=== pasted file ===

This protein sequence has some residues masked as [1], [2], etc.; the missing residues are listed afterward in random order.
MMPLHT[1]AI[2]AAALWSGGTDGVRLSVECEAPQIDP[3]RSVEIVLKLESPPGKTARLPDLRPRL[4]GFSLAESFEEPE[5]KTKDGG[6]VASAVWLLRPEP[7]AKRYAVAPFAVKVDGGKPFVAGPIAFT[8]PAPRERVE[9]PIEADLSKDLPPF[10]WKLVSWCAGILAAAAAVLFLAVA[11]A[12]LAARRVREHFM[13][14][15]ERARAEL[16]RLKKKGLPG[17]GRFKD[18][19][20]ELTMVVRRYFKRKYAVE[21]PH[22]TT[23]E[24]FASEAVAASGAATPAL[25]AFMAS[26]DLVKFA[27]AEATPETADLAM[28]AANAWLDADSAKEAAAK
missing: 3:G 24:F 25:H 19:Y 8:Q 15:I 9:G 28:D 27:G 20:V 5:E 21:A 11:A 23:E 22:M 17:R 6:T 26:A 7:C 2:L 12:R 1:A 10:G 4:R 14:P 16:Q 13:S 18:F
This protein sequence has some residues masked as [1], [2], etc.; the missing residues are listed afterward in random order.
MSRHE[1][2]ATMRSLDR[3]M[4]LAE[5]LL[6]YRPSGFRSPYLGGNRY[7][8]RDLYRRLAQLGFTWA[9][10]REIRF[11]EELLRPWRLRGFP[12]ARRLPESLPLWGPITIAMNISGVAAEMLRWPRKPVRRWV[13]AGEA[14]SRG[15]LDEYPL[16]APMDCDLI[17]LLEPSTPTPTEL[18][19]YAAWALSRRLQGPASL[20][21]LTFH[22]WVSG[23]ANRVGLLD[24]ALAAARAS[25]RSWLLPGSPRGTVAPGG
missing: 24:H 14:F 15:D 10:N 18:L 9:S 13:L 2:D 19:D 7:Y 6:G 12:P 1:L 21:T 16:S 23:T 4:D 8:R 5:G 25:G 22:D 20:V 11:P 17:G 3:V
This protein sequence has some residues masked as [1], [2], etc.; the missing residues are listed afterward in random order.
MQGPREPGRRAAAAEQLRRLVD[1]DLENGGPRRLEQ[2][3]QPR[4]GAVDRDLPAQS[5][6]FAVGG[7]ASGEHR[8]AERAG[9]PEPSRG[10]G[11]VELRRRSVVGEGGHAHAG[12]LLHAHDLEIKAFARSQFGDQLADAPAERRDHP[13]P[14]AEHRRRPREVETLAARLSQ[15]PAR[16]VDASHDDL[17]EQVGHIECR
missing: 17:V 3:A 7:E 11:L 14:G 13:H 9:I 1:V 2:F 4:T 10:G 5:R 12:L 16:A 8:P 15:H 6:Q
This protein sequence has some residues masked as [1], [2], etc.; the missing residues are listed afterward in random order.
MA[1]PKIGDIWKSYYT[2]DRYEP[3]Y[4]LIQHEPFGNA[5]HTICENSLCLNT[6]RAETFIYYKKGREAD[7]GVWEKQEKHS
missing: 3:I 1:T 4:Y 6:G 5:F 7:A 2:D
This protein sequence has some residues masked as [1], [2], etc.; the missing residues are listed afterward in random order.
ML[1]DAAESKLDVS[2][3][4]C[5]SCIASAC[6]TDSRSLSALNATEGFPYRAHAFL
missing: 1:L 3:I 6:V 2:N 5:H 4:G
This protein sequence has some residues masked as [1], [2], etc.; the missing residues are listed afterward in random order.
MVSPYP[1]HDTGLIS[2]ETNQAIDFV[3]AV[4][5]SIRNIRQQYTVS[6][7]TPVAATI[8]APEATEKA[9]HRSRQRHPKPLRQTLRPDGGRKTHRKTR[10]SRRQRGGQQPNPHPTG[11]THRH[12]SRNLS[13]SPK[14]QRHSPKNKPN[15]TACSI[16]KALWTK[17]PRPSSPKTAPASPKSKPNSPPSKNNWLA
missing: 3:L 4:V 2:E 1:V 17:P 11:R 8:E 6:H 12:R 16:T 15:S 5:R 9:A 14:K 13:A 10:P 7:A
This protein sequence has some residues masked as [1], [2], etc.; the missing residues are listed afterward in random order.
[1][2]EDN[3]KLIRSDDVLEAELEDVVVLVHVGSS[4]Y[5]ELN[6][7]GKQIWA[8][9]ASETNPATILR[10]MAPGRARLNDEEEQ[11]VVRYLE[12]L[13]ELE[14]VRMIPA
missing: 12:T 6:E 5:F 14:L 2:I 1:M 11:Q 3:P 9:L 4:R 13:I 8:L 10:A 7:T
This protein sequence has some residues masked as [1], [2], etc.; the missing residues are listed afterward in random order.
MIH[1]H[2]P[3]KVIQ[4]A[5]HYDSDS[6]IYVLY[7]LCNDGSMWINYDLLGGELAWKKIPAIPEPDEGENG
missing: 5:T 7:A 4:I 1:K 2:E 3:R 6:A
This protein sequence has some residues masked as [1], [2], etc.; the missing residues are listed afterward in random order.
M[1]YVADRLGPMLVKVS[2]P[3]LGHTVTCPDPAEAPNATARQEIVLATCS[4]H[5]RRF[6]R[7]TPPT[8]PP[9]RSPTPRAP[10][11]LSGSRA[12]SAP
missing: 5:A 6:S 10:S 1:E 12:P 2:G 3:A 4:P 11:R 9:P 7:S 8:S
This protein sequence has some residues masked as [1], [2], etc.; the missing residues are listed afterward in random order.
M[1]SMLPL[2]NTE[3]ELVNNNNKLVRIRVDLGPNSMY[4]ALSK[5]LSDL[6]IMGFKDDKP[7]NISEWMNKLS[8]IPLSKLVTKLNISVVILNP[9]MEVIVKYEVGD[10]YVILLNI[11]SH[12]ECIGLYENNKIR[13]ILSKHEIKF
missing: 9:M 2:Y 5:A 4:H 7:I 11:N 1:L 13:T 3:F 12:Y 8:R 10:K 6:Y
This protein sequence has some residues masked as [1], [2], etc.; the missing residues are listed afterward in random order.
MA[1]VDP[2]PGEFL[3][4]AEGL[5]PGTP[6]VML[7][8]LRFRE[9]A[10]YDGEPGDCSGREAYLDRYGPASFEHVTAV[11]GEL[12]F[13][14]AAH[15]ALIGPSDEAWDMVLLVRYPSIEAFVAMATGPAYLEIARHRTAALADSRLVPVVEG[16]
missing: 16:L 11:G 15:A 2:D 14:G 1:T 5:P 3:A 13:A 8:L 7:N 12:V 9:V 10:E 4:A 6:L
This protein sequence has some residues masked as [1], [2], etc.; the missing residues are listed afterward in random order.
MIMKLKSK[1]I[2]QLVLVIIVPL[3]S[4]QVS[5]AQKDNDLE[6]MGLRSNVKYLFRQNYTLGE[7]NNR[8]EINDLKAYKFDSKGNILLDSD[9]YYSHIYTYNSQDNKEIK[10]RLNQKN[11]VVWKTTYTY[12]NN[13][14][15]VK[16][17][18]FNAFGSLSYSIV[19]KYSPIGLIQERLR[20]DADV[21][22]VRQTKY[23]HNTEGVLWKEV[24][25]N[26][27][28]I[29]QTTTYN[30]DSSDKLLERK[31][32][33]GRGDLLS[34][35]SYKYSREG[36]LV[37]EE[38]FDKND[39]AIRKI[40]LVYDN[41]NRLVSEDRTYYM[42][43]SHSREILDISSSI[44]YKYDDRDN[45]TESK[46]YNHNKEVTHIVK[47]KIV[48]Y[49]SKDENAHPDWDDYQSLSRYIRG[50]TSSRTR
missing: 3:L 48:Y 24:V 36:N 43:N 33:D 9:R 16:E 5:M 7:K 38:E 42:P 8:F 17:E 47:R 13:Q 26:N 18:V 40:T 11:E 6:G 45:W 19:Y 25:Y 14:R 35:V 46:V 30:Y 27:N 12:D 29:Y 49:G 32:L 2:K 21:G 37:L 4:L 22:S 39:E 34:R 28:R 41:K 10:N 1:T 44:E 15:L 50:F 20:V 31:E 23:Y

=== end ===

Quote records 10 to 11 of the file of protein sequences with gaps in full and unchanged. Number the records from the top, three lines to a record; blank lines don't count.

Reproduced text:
This protein sequence has some residues masked as [1], [2], etc.; the missing residues are listed afterward in random order.
M[1]SMLPL[2]NTE[3]ELVNNNNKLVRIRVDLGPNSMY[4]ALSK[5]LSDL[6]IMGFKDDKP[7]NISEWMNKLS[8]IPLSKLVTKLNISVVILNP[9]MEVIVKYEVGD[10]YVILLNI[11]SH[12]ECIGLYENNKIR[13]ILSKHEIKF
missing: 9:M 2:Y 5:A 4:H 7:I 11:N 1:L 13:T 3:F 12:Y 8:R 10:K 6:Y
This protein sequence has some residues masked as [1], [2], etc.; the missing residues are listed afterward in random order.
MA[1]VDP[2]PGEFL[3][4]AEGL[5]PGTP[6]VML[7][8]LRFRE[9]A[10]YDGEPGDCSGREAYLDRYGPASFEHVTAV[11]GEL[12]F[13][14]AAH[15]ALIGPSDEAWDMVLLVRYPSIEAFVAMATGPAYLEIARHRTAALADSRLVPVVEG[16]
missing: 16:L 11:G 15:A 2:D 14:G 1:T 5:P 3:A 13:A 8:L 7:N 12:V 9:V 10:E 4:A 6:L